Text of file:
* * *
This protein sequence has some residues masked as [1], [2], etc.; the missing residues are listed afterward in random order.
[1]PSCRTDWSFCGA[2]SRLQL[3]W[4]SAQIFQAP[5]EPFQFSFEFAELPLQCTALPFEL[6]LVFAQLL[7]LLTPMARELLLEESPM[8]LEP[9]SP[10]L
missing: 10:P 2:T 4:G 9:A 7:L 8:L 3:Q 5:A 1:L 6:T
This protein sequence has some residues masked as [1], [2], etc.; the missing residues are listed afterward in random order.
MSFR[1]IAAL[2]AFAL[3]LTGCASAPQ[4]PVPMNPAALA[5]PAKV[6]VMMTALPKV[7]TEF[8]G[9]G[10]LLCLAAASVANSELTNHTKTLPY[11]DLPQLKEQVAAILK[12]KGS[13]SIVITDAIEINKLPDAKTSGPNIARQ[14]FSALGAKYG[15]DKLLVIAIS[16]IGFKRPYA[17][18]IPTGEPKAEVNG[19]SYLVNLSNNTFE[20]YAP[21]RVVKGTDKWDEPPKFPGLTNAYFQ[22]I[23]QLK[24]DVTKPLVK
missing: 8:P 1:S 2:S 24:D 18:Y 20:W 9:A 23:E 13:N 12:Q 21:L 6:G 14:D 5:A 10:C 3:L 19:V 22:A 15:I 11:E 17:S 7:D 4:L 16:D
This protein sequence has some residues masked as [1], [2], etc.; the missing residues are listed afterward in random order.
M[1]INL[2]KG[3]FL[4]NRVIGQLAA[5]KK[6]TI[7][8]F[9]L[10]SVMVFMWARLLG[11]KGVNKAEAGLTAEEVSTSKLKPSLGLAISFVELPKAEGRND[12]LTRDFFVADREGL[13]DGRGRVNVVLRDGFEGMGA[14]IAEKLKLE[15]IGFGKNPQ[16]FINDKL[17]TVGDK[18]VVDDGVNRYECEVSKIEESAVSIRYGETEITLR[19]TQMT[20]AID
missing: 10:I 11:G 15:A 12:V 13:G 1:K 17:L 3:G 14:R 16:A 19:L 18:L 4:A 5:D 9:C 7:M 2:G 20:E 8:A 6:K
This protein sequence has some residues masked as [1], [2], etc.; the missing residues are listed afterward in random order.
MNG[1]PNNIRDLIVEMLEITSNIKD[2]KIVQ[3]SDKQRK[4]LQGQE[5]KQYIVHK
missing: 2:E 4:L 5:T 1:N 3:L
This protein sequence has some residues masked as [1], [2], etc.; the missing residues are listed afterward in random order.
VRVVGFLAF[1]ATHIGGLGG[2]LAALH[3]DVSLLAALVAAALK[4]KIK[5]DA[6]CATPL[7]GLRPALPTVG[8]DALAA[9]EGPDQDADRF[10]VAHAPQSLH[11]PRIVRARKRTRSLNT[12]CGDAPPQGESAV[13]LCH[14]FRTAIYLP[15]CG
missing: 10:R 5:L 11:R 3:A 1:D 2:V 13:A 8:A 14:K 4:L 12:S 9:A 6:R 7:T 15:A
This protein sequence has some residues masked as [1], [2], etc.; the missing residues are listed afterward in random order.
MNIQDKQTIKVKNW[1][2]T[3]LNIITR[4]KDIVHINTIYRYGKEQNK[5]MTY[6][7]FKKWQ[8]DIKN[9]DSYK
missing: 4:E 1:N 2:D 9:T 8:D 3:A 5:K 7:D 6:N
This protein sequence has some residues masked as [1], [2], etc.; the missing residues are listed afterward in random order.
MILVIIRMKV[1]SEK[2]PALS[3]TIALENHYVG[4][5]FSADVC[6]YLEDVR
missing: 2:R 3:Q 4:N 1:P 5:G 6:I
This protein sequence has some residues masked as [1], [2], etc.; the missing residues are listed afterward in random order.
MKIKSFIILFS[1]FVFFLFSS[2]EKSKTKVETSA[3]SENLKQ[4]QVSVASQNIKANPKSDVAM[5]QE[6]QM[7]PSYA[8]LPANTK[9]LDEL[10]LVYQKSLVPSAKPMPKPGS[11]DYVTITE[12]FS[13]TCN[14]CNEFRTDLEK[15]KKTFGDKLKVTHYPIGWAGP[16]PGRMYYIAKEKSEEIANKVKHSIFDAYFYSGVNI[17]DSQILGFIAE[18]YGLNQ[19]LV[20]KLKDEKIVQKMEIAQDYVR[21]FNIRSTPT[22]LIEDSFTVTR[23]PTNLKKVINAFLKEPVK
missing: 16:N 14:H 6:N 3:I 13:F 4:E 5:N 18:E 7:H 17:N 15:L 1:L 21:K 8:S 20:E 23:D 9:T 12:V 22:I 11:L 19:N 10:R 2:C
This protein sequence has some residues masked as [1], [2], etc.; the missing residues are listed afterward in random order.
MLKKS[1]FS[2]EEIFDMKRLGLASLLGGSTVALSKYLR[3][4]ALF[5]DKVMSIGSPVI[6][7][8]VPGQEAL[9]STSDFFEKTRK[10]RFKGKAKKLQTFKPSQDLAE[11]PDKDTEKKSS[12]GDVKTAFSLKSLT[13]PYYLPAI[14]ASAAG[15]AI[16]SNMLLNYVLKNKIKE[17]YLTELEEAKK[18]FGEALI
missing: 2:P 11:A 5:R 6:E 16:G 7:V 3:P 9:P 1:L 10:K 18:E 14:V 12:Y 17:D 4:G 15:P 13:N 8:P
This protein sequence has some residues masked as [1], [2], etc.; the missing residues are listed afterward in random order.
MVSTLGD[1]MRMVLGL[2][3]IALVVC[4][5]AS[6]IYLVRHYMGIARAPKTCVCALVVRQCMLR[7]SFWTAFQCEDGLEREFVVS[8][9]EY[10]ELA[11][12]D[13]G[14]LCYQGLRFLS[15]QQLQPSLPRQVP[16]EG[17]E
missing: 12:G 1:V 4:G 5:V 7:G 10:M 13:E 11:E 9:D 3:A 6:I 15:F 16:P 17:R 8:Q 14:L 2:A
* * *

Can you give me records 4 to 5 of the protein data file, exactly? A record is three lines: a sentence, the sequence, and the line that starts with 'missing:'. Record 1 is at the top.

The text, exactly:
This protein sequence has some residues masked as [1], [2], etc.; the missing residues are listed afterward in random order.
MNG[1]PNNIRDLIVEMLEITSNIKD[2]KIVQ[3]SDKQRK[4]LQGQE[5]KQYIVHK
missing: 2:E 4:L 5:T 1:N 3:L
This protein sequence has some residues masked as [1], [2], etc.; the missing residues are listed afterward in random order.
VRVVGFLAF[1]ATHIGGLGG[2]LAALH[3]DVSLLAALVAAALK[4]KIK[5]DA[6]CATPL[7]GLRPALPTVG[8]DALAA[9]EGPDQDADRF[10]VAHAPQSLH[11]PRIVRARKRTRSLNT[12]CGDAPPQGESAV[13]LCH[14]FRTAIYLP[15]CG
missing: 10:R 5:L 11:R 3:A 1:D 2:V 13:A 8:A 14:K 4:L 12:S 9:A 6:R 7:T 15:A